And there's no need to tell about Argentina's copious exports of young brains, which end up often discovering or inventing really interesting stuff, turning into honoured scientists, and even getting Nobel Prizes. Ah well...
* In case you want to know how I calculated this: GDP growth accumulates over the growth of each year, much in the way your savings grow if you add the interest you get from them to the main account. This growth is expressed by the mathematical formula of compound interest: r = (1 + i)^n, where r is the number you have to multiply the initial amount by, i is the interest rate (expressed as e.g. 0.03 = 3%), and n is the number of periods you count (if the period is in years, the rate should be an annual rate, of course). We want to find n, the number of years for a given amount to grow by a certain factor. Since it's a power exponent, we have to use logarithms and apply one of its common properties:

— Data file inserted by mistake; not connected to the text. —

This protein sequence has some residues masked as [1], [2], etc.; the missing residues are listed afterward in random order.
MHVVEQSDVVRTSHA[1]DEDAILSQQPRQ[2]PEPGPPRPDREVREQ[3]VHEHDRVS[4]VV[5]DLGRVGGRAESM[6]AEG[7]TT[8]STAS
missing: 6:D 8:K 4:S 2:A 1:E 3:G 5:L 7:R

log(r) = log((1 + i)^n)
log(r) = n * log(1 + i)
n = log(r) / log(1 + i)
Now, since we want to find out the time it takes for the amount to double (r = 2) under a rate of 10% (i = 0.1), we can get this immediately (using a calculator for the logarithms):
n = log(2) / log(1.1) = 7.27